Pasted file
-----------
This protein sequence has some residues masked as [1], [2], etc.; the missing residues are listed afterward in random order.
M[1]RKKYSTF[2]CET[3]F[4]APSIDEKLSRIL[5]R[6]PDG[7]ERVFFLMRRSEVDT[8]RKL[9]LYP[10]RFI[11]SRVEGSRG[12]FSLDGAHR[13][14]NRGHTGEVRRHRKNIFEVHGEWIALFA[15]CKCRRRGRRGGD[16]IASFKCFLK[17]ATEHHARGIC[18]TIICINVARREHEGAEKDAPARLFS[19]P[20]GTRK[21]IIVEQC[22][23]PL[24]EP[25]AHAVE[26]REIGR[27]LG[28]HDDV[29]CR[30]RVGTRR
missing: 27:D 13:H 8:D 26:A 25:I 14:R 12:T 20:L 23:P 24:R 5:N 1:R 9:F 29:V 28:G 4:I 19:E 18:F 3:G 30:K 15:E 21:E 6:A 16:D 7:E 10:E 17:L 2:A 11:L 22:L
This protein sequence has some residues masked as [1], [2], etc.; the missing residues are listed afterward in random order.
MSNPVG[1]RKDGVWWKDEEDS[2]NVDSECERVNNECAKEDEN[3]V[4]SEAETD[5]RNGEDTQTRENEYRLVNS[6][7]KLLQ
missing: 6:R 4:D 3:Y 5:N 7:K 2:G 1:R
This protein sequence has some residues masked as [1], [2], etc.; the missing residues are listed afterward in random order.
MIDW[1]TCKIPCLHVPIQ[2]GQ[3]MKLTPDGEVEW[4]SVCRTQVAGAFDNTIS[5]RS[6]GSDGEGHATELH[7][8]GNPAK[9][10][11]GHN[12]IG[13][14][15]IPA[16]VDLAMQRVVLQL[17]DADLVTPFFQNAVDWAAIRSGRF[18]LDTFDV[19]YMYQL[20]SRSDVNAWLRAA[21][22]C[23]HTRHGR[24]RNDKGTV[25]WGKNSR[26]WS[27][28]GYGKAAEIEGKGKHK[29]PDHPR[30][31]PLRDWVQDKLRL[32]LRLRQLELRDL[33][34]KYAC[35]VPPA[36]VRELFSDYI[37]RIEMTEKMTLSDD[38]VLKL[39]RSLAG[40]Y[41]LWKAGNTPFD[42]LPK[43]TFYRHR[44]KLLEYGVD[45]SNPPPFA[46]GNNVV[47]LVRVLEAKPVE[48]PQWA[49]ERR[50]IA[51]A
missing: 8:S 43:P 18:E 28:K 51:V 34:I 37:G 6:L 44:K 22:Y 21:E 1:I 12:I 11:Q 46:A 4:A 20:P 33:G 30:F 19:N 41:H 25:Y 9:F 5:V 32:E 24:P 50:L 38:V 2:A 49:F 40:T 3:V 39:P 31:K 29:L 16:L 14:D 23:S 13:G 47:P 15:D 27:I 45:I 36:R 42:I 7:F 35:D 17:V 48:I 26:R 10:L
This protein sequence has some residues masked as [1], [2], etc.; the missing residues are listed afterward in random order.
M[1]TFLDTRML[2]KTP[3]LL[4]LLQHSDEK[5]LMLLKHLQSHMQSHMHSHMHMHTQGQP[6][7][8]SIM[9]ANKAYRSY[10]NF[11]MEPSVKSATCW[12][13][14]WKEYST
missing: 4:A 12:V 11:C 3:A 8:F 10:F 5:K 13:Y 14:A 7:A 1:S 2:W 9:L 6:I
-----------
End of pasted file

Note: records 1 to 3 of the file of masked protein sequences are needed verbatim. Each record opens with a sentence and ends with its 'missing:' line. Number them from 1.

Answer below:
This protein sequence has some residues masked as [1], [2], etc.; the missing residues are listed afterward in random order.
M[1]RKKYSTF[2]CET[3]F[4]APSIDEKLSRIL[5]R[6]PDG[7]ERVFFLMRRSEVDT[8]RKL[9]LYP[10]RFI[11]SRVEGSRG[12]FSLDGAHR[13][14]NRGHTGEVRRHRKNIFEVHGEWIALFA[15]CKCRRRGRRGGD[16]IASFKCFLK[17]ATEHHARGIC[18]TIICINVARREHEGAEKDAPARLFS[19]P[20]GTRK[21]IIVEQC[22][23]PL[24]EP[25]AHAVE[26]REIGR[27]LG[28]HDDV[29]CR[30]RVGTRR
missing: 27:D 13:H 8:D 26:A 25:I 14:R 12:T 20:L 23:P 24:R 5:N 1:R 9:F 29:V 28:G 4:I 19:E 18:F 3:G 30:K 15:E 21:E 6:A 16:D 7:E 10:E 17:L 2:A 11:L 22:L
This protein sequence has some residues masked as [1], [2], etc.; the missing residues are listed afterward in random order.
MSNPVG[1]RKDGVWWKDEEDS[2]NVDSECERVNNECAKEDEN[3]V[4]SEAETD[5]RNGEDTQTRENEYRLVNS[6][7]KLLQ
missing: 6:R 4:D 3:Y 5:N 7:K 2:G 1:R
This protein sequence has some residues masked as [1], [2], etc.; the missing residues are listed afterward in random order.
MIDW[1]TCKIPCLHVPIQ[2]GQ[3]MKLTPDGEVEW[4]SVCRTQVAGAFDNTIS[5]RS[6]GSDGEGHATELH[7][8]GNPAK[9][10][11]GHN[12]IG[13][14][15]IPA[16]VDLAMQRVVLQL[17]DADLVTPFFQNAVDWAAIRSGRF[18]LDTFDV[19]YMYQL[20]SRSDVNAWLRAA[21][22]C[23]HTRHGR[24]RNDKGTV[25]WGKNSR[26]WS[27][28]GYGKAAEIEGKGKHK[29]PDHPR[30][31]PLRDWVQDKLRL[32]LRLRQLELRDL[33][34]KYAC[35]VPPA[36]VRELFSDYI[37]RIEMTEKMTLSDD[38]VLKL[39]RSLAG[40]Y[41]LWKAGNTPFD[42]LPK[43]TFYRHR[44]KLLEYGVD[45]SNPPPFA[46]GNNVV[47]LVRVLEAKPVE[48]PQWA[49]ERR[50]IA[51]A
missing: 8:S 43:P 18:E 28:K 51:V 34:I 37:G 6:L 44:K 22:Y 21:E 1:I 12:I 11:Q 46:A 4:A 20:P 33:G 30:F 19:N 41:H 25:Y 9:F 5:V 32:E 24:P 50:L 38:V 2:A 49:F 40:T 3:V 39:P 31:K 29:L 16:L 14:D 23:S 13:G 47:P 15:D 27:I 45:I 36:R 42:I 7:F 35:D 17:V 48:I 26:R 10:L